FDA statement on gene therapy trial

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On July 24, 2007 the U.S. Food and Drug Administration (FDA) was informed by Targeted Genetics Corporation of Seattle about the death of a patient who received an investigational gene therapy product in a clinical trial for the treatment of active inflammatory arthritis.

FDA's condolences go to the patient's family.

FDA is providing this preliminary information in recognition of the public's interest in these types of new therapies.

Targeted Genetics notified FDA earlier that a patient in its trial experienced a serious adverse event. Even though the cause of the illness wasn't known, and is still uncertain, the agency immediately placed the trial on clinical hold--meaning no further product can be administered and no new patients can be enrolled.

The product that was being studied uses a particle called a vector that is designed to deliver treatment genes to target cells. The vector used is a recombinant adeno-associated virus (AAV) derived vector and delivers the gene for Tumor-Necrosis Factor -Receptor, with the intent to inhibit a key mediator of inflammation. In the study, the gene therapy was administered into the joint affected by the disease to reduce inflammation and disease in patients with active inflammatory arthritis.

More than 100 subjects have been enrolled in the trial, according to the company, without known similar serious events. However, the patient's illness was related in time to the receipt of a second injection of the product. Upon being alerted to the adverse event, FDA immediately began its investigation to determine whether the illness was related to the treatment. The investigation into the cause of the patient's illness and subsequent death is intensive and ongoing.

Targeted Genetics is cooperating with FDA's investigation and has agreed to provide the agency with ongoing results from various tests and all other information it is compiling that may help determine the cause of this patient's death. FDA is also coordinating with the National Institutes of Health in an effort to acquire a better understanding of the potential scientific and safety implications of this event. These matters will be discussed at the September meeting of the NIH Recombinant DNA Advisory Committee.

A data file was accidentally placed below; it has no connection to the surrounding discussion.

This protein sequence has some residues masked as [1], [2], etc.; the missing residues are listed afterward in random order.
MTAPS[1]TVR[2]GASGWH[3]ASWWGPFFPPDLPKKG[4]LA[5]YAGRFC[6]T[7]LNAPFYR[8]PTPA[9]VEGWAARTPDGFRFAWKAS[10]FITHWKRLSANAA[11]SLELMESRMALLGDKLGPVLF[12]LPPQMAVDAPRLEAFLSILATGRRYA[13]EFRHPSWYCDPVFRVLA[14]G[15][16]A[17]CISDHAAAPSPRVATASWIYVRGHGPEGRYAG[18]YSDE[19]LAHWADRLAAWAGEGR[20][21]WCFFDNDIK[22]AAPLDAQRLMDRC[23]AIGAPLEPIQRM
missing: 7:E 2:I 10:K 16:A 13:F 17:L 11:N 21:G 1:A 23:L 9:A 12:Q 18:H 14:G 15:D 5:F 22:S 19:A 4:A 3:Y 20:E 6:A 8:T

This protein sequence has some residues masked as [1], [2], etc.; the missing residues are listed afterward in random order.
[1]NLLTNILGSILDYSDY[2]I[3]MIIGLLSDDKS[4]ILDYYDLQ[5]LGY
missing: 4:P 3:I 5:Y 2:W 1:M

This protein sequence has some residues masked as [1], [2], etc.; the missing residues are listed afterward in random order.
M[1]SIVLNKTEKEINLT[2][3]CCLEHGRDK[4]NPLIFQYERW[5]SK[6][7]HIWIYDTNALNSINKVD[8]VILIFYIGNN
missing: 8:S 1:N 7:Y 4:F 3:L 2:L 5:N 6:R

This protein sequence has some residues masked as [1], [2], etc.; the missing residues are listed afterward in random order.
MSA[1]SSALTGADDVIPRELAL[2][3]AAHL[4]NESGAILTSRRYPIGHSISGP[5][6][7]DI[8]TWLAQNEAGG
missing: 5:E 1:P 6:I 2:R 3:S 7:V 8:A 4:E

FDA is not aware of similar adverse events occurring in other gene therapy trials either with this specific product or with those that use other genes in AAV vectors. However, as a precaution, the agency is further reviewing all ongoing trials involving any use of AAV.

FDA recognizes the contributions of participants in clinical trials and places a high priority on potential safety issues – volunteers play a critical role in making treatments available that have the potential to help many other patients who need new treatments for serious diseases.
The agency is continuing to obtain and assess additional information to help determine, if possible, the cause of the event, and any potential implications and will take additional steps and provide updates as warranted.


The opinions expressed here are the views of the writer and do not necessarily reflect the views and opinions of News Medical.
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